Specific results of increased attention to adjustment financing in Paris include the announcement by the G7 countries of $420 million for climate risk insurance and the launch of a Climate Risk and Early Warning Systems (CREWS) initiative.  In 2016, the Obama administration awarded a $500 million grant to the “Green Climate Fund” as “the first part of a $3 billion commitment made at the Paris climate talks.”    To date, the Green Climate Fund has received more than $10 billion in commitments. The commitments come mainly from developed countries such as France, the United States and Japan, but also from developing countries such as Mexico, Indonesia and Vietnam.  This type of coalition beyond sectors, parties and even beliefs was once unprecedented, it is now a model that pushes nations to take more ambitious action on climate change around the world. Alliances for Climate Action are a global network of coalitions that now spans five continents. They are the new faces of climate leadership around the world and accelerate the planning and implementation of critical measures to combat climate change. If President Trump keeps an election campaign promise to withdraw the United States from the Paris climate accord, the nation will be allied – in ecological terms – with Nicaragua and Syria. INDE has addressed the challenges of eradicating poverty while reducing greenhouse gas emissions. About 24% of the world`s population without access to electricity (304 million) lived in India. Nevertheless, the country planned to “reduce the intensity of its GDP emissions by 33-35% by 2030” from 2005 levels.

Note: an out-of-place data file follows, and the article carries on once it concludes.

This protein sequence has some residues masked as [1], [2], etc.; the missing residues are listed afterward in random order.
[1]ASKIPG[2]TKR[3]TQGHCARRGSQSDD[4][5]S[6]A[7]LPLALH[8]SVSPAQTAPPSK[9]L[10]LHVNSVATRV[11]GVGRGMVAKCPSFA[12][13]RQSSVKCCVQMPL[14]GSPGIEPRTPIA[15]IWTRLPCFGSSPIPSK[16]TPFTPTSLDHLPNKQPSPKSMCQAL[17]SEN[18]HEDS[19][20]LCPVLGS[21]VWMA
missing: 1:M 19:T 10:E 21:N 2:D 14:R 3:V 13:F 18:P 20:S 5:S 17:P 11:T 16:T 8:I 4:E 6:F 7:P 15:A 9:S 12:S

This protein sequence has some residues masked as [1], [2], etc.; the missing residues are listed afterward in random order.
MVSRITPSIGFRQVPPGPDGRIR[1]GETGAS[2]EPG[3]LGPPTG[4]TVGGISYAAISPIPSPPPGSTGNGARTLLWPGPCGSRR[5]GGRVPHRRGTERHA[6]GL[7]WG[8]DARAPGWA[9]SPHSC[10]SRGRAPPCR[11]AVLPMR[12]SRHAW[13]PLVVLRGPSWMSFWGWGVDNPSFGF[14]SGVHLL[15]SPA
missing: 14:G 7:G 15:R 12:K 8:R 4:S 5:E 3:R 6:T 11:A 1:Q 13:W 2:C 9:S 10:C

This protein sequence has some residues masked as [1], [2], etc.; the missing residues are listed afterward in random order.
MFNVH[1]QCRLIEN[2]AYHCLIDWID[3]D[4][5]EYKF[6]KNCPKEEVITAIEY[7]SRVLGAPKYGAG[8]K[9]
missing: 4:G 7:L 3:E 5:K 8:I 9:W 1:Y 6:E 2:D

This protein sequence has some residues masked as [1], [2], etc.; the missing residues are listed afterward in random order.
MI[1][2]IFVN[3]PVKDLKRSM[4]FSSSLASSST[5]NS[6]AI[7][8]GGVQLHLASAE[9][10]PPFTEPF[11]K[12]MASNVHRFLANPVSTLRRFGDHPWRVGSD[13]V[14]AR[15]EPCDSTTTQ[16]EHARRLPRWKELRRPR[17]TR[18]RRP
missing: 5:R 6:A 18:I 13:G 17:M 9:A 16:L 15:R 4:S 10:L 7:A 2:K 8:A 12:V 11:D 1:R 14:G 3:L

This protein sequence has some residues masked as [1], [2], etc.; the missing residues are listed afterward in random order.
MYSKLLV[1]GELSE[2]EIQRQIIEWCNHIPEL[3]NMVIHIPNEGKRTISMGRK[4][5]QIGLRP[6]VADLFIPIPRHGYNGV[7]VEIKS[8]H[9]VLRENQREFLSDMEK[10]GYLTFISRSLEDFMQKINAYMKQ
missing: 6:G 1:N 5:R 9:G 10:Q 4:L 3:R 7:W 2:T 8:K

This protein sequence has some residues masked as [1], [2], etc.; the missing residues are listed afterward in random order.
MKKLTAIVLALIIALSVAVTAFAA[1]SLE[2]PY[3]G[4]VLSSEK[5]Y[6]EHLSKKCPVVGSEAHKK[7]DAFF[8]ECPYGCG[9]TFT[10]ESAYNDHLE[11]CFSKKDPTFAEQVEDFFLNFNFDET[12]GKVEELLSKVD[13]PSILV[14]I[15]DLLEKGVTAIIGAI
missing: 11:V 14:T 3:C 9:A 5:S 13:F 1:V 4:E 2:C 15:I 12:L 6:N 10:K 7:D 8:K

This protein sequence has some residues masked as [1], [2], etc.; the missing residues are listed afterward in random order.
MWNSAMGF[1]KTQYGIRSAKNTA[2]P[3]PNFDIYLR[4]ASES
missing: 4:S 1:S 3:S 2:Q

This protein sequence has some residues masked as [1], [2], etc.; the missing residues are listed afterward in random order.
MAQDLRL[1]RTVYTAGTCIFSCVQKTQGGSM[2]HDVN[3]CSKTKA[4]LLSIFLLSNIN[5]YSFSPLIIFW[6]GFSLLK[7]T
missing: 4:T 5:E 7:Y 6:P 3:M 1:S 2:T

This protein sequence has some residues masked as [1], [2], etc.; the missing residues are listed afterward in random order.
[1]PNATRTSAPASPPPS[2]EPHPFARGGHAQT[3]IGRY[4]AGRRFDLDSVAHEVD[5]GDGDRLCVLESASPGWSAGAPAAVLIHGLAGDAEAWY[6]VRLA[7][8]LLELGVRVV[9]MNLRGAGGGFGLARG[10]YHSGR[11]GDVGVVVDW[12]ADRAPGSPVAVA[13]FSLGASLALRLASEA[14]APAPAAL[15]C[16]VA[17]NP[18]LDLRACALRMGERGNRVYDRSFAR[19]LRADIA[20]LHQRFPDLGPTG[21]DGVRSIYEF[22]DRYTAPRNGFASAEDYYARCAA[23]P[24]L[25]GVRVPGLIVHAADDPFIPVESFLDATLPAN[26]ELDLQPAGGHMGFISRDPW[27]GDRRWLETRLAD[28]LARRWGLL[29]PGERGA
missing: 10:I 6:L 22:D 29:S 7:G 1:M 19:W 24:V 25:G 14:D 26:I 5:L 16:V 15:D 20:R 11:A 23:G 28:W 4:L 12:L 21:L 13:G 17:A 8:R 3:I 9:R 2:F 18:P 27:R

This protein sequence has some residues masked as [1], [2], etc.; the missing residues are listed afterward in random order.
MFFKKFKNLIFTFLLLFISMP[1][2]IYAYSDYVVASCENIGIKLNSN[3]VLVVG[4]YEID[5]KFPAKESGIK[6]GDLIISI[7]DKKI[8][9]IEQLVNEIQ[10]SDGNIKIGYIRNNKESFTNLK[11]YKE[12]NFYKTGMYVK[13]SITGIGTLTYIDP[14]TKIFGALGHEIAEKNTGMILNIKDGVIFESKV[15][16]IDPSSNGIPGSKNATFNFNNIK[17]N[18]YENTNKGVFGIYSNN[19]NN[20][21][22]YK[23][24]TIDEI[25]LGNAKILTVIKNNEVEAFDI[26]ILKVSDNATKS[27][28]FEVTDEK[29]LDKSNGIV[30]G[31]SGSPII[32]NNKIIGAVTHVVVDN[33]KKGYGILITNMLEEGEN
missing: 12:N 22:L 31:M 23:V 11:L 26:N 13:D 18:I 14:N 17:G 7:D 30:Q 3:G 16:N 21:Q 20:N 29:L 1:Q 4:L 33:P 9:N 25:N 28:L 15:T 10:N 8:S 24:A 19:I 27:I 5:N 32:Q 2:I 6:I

The country has also attempted to buy about 40% of its electricity from renewable energy sources, not fossil fuels by 2030. INDC found that implementation plans would not be affordable from national resources: it estimated that it would take at least $2.5 trillion to implement climate change measures by 2030. India would achieve this through the transfer of technology (transfer of capacity and equipment from the most developed countries to less developed countries [LDCs]) and international funding, including support from the Green Climate Fund (an end-to-end investment support program in low-emission technologies and the development of populations vulnerable to the effects of climate change). However, it is important to remember that the Paris agreement is not static. Instead, it must strengthen countries` national efforts over time – meaning that current commitments are the terrain, not the ceiling, of climate change ambitions. Labor`s emissions – continuing to reduce emissions by 2030 and 2050 – have yet to be implemented and the agreement provides the instruments to ensure that this happens.